One thing that many people seem not to appreciate is that Criterion can’t just choose any movie it wants to release. We have to secure the rights, and there are quite many films that aren’t available to us because they belong to other distributors, some of them important films by women. That’s not great for the representation of women in the Criterion Collection, but in the big picture, it is good news, because it means that other distributors are also coming out in support of these films. Milestone’s work on the films of Shirley Clarke or Oscilloscope’s restoration of Kelly Reichardt’s River of Grass are good examples. We have a long list of women filmmakers whose work we would be proud to release but whose rights we have not yet been able to acquire. The point being that the absence of any film from the Collection is not necessarily a reflection of a curatorial decision on our part. Often it is just a matter of business realities.
Finally, you asked about what concrete steps we might be taking to correct for gender bias. You may assume that Criterion, like much of the industry, is a male-dominated company, but women hold more than half the jobs here. Six of our eight producers are women, as are six of our nine department heads and three of the four members of our top management tier, including the heads of acquisition, production, and sales. While it is certainly possible for gender bias to exist under such circumstances, we feel that placing talented, powerful women into top decision-making and executive roles is one of the most important things we can do to prevent it.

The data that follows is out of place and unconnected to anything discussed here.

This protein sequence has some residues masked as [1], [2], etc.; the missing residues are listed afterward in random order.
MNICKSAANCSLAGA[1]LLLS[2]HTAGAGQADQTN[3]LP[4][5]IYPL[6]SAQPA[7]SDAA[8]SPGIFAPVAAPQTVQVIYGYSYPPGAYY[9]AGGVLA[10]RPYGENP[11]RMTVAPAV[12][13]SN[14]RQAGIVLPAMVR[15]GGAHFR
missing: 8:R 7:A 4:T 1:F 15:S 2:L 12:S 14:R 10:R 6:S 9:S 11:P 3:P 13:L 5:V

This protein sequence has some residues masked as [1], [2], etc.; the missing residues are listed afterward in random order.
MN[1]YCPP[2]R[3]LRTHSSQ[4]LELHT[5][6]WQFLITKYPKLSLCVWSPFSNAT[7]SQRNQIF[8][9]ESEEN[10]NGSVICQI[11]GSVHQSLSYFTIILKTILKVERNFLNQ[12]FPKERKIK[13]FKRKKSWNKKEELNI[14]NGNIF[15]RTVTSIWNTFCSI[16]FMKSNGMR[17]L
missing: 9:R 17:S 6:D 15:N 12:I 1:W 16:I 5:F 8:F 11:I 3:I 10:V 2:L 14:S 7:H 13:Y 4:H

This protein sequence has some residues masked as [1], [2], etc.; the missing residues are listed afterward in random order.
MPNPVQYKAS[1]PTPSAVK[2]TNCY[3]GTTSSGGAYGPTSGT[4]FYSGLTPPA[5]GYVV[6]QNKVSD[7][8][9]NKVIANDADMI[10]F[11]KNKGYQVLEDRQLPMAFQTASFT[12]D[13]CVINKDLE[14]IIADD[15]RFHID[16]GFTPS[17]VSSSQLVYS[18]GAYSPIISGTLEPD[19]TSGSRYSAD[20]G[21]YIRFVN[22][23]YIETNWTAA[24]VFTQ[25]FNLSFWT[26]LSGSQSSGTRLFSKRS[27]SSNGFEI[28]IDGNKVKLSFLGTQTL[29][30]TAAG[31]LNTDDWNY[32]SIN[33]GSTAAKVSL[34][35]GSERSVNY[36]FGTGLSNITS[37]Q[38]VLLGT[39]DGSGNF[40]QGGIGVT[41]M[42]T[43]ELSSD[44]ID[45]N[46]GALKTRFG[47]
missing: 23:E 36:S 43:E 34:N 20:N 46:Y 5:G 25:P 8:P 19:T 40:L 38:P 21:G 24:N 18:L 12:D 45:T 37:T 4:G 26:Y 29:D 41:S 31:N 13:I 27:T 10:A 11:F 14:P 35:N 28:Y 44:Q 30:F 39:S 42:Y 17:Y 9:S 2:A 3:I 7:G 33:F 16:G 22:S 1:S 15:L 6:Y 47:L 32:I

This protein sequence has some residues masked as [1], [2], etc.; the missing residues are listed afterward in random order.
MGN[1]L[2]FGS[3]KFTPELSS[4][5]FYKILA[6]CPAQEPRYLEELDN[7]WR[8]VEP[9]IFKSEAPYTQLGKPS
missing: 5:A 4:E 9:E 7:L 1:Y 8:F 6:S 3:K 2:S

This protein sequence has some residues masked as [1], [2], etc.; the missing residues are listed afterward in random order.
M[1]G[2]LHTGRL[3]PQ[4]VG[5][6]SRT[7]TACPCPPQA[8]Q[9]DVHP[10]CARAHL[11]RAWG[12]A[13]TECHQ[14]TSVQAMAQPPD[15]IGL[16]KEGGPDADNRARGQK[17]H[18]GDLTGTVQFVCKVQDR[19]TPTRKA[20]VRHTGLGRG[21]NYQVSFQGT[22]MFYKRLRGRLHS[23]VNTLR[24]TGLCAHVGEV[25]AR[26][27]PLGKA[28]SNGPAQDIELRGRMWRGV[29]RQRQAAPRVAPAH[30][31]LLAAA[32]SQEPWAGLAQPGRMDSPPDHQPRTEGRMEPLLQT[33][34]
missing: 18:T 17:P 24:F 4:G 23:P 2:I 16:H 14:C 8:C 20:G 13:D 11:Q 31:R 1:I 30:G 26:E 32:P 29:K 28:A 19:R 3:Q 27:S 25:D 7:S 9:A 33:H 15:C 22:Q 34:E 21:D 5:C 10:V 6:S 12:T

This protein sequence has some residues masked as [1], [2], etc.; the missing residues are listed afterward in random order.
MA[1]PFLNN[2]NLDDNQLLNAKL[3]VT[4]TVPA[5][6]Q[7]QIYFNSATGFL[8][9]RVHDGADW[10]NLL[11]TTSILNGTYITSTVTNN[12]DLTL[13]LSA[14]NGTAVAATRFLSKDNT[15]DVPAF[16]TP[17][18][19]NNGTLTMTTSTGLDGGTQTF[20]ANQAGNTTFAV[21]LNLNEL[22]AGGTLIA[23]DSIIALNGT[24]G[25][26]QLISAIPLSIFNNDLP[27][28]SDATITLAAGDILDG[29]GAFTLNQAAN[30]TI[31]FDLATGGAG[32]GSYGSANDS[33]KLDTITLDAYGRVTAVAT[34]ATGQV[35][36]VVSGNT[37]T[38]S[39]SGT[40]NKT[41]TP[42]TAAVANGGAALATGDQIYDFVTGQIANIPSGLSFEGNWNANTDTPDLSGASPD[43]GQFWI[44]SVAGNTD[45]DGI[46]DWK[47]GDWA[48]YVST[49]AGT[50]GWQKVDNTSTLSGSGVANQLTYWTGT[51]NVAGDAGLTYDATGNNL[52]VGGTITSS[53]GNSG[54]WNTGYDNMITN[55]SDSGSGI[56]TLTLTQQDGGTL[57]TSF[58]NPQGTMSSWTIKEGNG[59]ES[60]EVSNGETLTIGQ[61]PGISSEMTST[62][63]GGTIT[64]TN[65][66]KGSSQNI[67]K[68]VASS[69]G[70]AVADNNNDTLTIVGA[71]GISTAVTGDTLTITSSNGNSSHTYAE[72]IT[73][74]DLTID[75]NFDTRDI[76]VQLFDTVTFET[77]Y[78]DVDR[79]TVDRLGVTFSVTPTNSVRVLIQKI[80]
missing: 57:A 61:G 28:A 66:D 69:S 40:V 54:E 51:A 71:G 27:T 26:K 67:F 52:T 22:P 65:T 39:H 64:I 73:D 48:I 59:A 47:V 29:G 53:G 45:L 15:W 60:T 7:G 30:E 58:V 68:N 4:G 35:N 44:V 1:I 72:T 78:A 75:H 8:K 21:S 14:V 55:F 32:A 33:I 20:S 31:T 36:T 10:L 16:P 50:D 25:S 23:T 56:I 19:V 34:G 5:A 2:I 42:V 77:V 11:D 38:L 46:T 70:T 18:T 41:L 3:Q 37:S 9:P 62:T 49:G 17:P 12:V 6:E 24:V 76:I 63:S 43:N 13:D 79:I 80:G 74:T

Thanks again for the time to respond, and thanks also for the link to your Twitter poll, which had a bunch of interesting suggestions and pointed to fair number of films we are already pursuing. We are always open to suggestions, and if you have thoughts on what we ought to release, I’d love to hear them.
All the best,
8 thoughts on “A Response from Criterion”
That’s about as cogent and thoughtful a response as one could hope for IMO…
Does this mean any of Sofia Coppola’s films are coming to Criterion any time soon?
They’re (Sofia’s films) are already widely available from other distributors.
Let’s see some female directors on DVD whose films are difficult if not impossible to see.
True but I would like for her films to be given the similar treatment as a lot of Criterion films with essays and such on the importance of her work. Plus, she’s not really a mainstream filmmaker in comparison to Nancy Meyers whose films are widely available to all sorts of studios and such.
I agree that that would be great, too.
It would be terrific if the works of Hong Kong filmmaker Esther Eng (’14-’70) were given more attention as she was an incredible female pioneer of the art and craft. The availability of film elements of her work might be problematic.
Other women filmmakers rarely highlighted in collections include Mabel Cheung, Larisa Shepitko, Susanne Bier, Clara Law, Ivy Ho, Anne Hui, and the wonderful Dorota Kedzierzawska.